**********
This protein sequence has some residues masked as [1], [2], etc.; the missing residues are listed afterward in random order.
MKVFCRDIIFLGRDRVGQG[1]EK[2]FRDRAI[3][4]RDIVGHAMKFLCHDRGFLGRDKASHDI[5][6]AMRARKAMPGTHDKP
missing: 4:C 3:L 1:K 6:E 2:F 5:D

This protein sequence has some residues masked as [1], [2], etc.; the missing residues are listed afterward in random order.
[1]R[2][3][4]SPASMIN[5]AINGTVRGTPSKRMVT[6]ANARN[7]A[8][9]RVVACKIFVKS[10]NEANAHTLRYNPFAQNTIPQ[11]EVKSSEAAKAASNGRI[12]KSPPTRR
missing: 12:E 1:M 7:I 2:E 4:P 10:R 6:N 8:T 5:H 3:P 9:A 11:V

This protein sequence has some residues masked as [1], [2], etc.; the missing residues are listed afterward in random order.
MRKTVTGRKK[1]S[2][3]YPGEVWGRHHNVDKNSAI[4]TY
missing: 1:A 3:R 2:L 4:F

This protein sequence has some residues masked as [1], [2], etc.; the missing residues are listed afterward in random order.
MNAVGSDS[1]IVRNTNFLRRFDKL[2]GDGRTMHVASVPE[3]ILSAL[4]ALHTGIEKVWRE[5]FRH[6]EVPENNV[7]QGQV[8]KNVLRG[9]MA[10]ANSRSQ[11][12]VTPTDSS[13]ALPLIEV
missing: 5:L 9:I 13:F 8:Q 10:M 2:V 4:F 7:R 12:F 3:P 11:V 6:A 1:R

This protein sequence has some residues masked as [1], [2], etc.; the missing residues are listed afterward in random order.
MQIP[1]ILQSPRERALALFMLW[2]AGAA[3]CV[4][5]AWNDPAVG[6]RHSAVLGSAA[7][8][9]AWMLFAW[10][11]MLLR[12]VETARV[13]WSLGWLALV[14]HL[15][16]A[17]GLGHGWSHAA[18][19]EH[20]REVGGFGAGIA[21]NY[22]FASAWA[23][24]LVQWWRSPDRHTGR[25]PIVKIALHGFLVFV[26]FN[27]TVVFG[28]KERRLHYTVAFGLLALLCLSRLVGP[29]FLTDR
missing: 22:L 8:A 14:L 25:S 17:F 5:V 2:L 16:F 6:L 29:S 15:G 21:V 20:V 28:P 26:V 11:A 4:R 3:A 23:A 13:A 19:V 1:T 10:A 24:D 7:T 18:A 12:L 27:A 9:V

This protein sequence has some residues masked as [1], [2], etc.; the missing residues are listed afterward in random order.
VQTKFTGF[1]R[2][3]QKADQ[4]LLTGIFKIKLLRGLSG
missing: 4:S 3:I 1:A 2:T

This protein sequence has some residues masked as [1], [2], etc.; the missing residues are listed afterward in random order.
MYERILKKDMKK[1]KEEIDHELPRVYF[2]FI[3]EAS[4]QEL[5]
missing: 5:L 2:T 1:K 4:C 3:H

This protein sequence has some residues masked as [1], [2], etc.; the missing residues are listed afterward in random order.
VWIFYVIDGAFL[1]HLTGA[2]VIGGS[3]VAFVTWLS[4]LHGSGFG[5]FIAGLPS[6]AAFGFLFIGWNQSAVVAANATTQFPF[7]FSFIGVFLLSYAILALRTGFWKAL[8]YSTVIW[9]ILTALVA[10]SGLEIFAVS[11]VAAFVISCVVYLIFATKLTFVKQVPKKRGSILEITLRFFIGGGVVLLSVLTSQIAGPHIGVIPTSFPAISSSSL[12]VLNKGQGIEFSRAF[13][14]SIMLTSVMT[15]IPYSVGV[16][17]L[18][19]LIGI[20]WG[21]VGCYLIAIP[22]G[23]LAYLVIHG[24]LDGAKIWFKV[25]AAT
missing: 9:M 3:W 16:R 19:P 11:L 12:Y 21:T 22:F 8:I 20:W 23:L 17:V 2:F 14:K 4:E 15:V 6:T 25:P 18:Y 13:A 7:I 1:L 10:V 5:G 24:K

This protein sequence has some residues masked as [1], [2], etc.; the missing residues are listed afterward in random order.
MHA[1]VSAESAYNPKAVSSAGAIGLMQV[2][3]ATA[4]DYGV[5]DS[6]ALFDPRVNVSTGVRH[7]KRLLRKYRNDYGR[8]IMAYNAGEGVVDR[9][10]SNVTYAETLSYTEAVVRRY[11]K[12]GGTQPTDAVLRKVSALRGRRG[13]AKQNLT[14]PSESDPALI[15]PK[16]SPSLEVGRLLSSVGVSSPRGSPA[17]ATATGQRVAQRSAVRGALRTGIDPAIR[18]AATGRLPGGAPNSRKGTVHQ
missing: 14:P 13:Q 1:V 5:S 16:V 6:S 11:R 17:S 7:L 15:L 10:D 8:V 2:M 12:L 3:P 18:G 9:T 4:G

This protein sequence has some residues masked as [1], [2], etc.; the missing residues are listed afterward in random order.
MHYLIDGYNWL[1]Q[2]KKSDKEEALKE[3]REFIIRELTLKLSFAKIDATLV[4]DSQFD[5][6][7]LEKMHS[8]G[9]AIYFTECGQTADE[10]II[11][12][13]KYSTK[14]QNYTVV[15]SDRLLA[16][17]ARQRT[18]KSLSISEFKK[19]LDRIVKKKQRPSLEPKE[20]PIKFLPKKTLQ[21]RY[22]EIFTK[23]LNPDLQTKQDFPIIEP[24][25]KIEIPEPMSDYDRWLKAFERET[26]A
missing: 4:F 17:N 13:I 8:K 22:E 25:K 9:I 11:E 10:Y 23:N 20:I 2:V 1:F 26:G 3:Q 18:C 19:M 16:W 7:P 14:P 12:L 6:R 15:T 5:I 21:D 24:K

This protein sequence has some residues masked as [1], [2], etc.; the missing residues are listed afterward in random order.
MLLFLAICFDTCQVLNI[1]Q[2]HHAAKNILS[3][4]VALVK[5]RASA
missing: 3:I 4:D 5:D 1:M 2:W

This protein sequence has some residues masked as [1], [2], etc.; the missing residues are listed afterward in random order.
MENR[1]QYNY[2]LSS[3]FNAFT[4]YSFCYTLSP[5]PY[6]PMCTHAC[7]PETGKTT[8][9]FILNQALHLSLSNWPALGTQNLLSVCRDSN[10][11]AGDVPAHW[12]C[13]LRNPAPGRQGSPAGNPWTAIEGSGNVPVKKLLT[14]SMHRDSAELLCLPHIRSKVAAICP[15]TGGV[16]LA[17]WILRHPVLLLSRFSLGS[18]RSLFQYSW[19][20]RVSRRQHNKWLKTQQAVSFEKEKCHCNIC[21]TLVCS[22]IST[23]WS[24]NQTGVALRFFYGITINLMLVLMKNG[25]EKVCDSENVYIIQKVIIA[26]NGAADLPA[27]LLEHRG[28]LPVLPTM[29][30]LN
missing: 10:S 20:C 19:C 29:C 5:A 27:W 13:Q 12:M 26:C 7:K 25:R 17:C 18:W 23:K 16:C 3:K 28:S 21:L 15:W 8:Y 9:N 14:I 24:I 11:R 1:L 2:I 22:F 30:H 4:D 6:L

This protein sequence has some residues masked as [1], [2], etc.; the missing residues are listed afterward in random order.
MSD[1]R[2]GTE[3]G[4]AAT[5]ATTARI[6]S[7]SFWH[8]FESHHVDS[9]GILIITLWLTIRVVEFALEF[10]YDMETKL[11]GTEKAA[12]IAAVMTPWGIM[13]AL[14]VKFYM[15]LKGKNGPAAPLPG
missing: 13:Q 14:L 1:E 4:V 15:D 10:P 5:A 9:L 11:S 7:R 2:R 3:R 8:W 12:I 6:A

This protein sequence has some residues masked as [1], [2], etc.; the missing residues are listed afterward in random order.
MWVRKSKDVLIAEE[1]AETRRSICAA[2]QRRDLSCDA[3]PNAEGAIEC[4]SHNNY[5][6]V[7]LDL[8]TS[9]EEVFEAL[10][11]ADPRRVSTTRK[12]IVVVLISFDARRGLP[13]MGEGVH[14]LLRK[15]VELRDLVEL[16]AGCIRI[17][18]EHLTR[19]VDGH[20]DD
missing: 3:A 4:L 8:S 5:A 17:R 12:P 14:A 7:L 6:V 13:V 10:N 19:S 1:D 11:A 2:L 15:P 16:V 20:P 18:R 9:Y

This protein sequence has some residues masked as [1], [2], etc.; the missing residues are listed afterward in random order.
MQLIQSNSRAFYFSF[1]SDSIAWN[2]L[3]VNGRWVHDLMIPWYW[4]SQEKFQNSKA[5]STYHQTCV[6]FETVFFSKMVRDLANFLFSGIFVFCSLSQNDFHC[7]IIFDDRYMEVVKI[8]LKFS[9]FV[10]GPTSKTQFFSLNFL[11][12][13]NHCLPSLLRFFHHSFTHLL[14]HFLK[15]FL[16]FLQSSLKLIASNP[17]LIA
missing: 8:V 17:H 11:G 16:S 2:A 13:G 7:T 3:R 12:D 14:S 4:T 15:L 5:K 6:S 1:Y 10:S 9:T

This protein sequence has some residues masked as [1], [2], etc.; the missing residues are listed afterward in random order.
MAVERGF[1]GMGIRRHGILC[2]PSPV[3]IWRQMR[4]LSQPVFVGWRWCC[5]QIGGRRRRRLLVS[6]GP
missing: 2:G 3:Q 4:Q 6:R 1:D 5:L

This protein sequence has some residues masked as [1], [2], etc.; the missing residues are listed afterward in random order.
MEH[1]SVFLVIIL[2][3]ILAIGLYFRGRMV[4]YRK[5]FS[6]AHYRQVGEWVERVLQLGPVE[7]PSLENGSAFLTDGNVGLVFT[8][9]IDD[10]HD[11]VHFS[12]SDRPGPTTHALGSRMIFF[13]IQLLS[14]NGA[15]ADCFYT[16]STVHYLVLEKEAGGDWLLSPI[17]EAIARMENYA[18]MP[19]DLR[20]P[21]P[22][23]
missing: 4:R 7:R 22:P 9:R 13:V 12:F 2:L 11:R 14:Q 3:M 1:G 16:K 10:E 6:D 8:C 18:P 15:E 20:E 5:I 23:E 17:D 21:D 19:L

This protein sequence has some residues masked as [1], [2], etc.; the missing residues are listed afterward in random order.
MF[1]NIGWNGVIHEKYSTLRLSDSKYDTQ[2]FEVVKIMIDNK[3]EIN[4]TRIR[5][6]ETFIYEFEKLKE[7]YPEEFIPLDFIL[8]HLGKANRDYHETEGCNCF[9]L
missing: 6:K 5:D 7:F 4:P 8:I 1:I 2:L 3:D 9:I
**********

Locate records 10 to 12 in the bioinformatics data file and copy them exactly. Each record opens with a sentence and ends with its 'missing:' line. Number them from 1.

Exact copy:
This protein sequence has some residues masked as [1], [2], etc.; the missing residues are listed afterward in random order.
MHYLIDGYNWL[1]Q[2]KKSDKEEALKE[3]REFIIRELTLKLSFAKIDATLV[4]DSQFD[5][6][7]LEKMHS[8]G[9]AIYFTECGQTADE[10]II[11][12][13]KYSTK[14]QNYTVV[15]SDRLLA[16][17]ARQRT[18]KSLSISEFKK[19]LDRIVKKKQRPSLEPKE[20]PIKFLPKKTLQ[21]RY[22]EIFTK[23]LNPDLQTKQDFPIIEP[24][25]KIEIPEPMSDYDRWLKAFERET[26]A
missing: 4:F 17:N 13:I 8:K 22:E 25:K 9:I 11:E 10:Y 23:N 20:I 2:V 1:F 26:G 3:Q 18:C 19:M 16:W 7:P 14:P 12:L 6:R 15:T 5:I 21:D 24:K

This protein sequence has some residues masked as [1], [2], etc.; the missing residues are listed afterward in random order.
MLLFLAICFDTCQVLNI[1]Q[2]HHAAKNILS[3][4]VALVK[5]RASA
missing: 3:I 4:D 5:D 1:M 2:W

This protein sequence has some residues masked as [1], [2], etc.; the missing residues are listed afterward in random order.
MENR[1]QYNY[2]LSS[3]FNAFT[4]YSFCYTLSP[5]PY[6]PMCTHAC[7]PETGKTT[8][9]FILNQALHLSLSNWPALGTQNLLSVCRDSN[10][11]AGDVPAHW[12]C[13]LRNPAPGRQGSPAGNPWTAIEGSGNVPVKKLLT[14]SMHRDSAELLCLPHIRSKVAAICP[15]TGGV[16]LA[17]WILRHPVLLLSRFSLGS[18]RSLFQYSW[19][20]RVSRRQHNKWLKTQQAVSFEKEKCHCNIC[21]TLVCS[22]IST[23]WS[24]NQTGVALRFFYGITINLMLVLMKNG[25]EKVCDSENVYIIQKVIIA[26]NGAADLPA[27]LLEHRG[28]LPVLPTM[29][30]LN
missing: 10:S 20:C 19:C 29:C 5:A 27:W 13:Q 12:M 26:C 7:K 25:R 17:C 18:W 23:K 16:C 3:K 28:S 21:L 15:W 8:Y 9:N 14:I 24:I 11:R 1:L 2:I 22:F 30:H 4:D 6:L